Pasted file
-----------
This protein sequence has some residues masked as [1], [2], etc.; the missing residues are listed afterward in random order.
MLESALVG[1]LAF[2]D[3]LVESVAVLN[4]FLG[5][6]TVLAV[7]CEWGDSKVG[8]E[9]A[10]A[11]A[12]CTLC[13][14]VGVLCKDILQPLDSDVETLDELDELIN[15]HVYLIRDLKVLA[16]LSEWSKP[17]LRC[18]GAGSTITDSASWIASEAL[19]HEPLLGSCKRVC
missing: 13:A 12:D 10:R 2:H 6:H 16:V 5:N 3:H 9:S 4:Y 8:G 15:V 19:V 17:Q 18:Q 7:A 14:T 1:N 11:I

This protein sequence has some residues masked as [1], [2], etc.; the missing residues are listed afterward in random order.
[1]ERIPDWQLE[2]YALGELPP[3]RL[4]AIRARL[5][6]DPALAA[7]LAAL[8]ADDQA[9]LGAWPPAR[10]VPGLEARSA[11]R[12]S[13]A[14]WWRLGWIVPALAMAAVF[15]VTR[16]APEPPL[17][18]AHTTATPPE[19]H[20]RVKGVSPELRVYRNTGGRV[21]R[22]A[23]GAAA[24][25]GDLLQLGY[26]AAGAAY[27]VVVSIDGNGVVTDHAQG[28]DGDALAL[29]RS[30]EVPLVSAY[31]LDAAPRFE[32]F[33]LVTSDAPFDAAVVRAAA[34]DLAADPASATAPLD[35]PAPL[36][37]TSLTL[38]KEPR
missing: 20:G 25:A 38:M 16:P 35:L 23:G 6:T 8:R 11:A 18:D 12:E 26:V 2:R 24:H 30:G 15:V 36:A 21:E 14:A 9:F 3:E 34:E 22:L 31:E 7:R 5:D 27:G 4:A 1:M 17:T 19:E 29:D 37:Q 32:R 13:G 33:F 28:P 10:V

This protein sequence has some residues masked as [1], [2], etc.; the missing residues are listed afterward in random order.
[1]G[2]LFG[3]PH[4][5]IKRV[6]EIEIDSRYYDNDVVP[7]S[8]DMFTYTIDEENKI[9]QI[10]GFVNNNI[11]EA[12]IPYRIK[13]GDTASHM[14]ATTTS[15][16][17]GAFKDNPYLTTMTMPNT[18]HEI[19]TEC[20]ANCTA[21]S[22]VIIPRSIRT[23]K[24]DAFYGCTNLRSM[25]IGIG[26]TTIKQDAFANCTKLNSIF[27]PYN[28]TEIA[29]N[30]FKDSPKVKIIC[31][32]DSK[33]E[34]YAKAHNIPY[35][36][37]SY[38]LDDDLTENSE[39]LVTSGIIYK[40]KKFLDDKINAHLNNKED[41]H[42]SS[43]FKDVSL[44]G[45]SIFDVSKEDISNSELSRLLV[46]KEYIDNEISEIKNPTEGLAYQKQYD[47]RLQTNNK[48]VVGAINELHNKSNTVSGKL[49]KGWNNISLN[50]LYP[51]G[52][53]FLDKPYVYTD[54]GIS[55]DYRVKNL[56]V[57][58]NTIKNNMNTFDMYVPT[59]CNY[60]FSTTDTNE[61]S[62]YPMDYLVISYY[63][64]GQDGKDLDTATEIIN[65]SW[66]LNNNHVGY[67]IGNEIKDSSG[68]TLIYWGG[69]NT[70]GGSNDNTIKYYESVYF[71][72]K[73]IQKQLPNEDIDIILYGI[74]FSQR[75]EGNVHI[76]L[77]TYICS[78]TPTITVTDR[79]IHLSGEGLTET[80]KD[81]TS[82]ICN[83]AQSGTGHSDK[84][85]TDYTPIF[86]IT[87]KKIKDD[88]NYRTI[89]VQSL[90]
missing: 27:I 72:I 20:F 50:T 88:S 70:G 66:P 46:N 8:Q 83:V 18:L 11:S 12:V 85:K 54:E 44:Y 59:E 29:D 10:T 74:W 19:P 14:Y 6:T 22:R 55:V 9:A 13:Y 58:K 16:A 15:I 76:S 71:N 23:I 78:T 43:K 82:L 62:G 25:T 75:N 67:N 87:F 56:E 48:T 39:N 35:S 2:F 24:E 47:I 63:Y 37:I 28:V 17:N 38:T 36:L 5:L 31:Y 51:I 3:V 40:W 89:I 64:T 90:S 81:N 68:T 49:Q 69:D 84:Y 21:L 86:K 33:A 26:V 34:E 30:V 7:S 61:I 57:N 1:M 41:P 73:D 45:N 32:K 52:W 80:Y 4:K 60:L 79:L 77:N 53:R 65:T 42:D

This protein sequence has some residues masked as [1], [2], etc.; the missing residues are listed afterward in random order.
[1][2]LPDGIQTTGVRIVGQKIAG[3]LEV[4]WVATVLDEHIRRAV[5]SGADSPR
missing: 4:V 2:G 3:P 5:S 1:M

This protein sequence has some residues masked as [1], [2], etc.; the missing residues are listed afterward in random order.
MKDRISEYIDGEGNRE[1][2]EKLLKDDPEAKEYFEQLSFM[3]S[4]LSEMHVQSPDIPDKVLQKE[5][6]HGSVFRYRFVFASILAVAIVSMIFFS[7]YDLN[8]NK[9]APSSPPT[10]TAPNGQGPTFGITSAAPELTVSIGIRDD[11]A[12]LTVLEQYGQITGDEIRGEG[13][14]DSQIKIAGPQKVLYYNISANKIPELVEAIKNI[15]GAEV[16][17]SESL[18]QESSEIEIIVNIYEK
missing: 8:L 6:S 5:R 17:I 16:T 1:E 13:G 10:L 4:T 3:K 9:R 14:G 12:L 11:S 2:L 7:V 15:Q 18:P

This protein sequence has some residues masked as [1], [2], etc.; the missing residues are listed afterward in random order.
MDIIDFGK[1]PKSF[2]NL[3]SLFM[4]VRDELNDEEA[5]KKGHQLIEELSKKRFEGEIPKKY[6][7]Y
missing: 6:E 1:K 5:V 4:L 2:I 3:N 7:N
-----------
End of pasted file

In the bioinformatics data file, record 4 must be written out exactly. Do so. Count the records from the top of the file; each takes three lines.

This protein sequence has some residues masked as [1], [2], etc.; the missing residues are listed afterward in random order.
[1][2]LPDGIQTTGVRIVGQKIAG[3]LEV[4]WVATVLDEHIRRAV[5]SGADSPR
missing: 4:V 2:G 3:P 5:S 1:M